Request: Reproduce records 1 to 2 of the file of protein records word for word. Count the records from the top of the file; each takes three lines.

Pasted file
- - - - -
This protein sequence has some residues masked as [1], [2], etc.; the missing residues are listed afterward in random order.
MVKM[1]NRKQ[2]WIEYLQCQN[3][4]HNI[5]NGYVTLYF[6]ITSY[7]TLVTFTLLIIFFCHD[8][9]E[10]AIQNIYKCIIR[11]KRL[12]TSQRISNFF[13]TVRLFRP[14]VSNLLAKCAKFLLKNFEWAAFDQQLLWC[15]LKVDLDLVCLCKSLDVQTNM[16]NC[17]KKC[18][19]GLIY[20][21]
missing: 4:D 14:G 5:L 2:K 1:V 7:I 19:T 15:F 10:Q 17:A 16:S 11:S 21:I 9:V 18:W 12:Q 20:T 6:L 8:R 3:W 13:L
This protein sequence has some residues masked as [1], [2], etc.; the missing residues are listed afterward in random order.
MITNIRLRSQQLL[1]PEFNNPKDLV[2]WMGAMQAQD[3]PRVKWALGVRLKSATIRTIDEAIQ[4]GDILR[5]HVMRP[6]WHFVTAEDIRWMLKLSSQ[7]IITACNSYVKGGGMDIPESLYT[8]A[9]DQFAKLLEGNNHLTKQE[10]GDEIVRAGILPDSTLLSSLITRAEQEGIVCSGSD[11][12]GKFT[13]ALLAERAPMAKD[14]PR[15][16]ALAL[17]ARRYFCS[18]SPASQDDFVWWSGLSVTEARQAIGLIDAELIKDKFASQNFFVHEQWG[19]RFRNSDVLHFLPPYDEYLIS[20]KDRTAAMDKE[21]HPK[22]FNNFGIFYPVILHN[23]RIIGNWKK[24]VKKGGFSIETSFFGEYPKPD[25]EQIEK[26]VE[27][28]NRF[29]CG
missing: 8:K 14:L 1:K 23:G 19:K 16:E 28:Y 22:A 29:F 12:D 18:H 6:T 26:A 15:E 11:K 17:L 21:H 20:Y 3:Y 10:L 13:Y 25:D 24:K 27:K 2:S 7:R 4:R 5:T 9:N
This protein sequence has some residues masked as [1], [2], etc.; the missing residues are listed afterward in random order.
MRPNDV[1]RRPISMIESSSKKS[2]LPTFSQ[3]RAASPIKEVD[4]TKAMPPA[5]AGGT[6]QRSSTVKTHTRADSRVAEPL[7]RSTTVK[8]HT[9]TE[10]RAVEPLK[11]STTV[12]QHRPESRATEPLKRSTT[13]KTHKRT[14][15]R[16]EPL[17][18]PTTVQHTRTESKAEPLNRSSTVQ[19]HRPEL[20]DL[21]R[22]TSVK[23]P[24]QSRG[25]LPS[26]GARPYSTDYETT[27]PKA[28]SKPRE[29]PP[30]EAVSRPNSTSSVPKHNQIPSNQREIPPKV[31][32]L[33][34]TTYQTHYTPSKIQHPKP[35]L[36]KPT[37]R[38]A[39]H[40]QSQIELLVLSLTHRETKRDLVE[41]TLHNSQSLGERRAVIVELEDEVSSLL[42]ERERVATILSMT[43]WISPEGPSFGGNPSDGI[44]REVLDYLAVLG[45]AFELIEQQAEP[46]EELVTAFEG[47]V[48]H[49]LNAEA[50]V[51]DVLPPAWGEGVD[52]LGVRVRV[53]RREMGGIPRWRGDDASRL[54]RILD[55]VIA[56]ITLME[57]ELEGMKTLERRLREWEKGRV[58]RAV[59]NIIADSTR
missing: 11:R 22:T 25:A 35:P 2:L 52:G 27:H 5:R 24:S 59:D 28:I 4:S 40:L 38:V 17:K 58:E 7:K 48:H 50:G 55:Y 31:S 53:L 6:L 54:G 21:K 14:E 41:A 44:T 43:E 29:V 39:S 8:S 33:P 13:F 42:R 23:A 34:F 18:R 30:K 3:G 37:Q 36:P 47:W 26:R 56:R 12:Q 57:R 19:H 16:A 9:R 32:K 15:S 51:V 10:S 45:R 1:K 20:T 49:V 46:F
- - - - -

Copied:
This protein sequence has some residues masked as [1], [2], etc.; the missing residues are listed afterward in random order.
MVKM[1]NRKQ[2]WIEYLQCQN[3][4]HNI[5]NGYVTLYF[6]ITSY[7]TLVTFTLLIIFFCHD[8][9]E[10]AIQNIYKCIIR[11]KRL[12]TSQRISNFF[13]TVRLFRP[14]VSNLLAKCAKFLLKNFEWAAFDQQLLWC[15]LKVDLDLVCLCKSLDVQTNM[16]NC[17]KKC[18][19]GLIY[20][21]
missing: 4:D 14:G 5:L 2:K 1:V 7:I 19:T 15:F 10:Q 17:A 16:S 11:S 21:I 9:V 18:W 12:Q 20:T 6:L 8:R 3:W 13:L
This protein sequence has some residues masked as [1], [2], etc.; the missing residues are listed afterward in random order.
MITNIRLRSQQLL[1]PEFNNPKDLV[2]WMGAMQAQD[3]PRVKWALGVRLKSATIRTIDEAIQ[4]GDILR[5]HVMRP[6]WHFVTAEDIRWMLKLSSQ[7]IITACNSYVKGGGMDIPESLYT[8]A[9]DQFAKLLEGNNHLTKQE[10]GDEIVRAGILPDSTLLSSLITRAEQEGIVCSGSD[11][12]GKFT[13]ALLAERAPMAKD[14]PR[15][16]ALAL[17]ARRYFCS[18]SPASQDDFVWWSGLSVTEARQAIGLIDAELIKDKFASQNFFVHEQWG[19]RFRNSDVLHFLPPYDEYLIS[20]KDRTAAMDKE[21]HPK[22]FNNFGIFYPVILHN[23]RIIGNWKK[24]VKKGGFSIETSFFGEYPKPD[25]EQIEK[26]VE[27][28]NRF[29]CG
missing: 8:K 14:L 1:K 23:G 19:K 16:E 28:Y 22:A 29:F 12:D 18:H 6:T 26:A 15:E 11:K 17:L 21:H 20:Y 3:Y 10:L 13:Y 25:D 24:K 27:K 2:S 7:R 4:R 5:T 9:N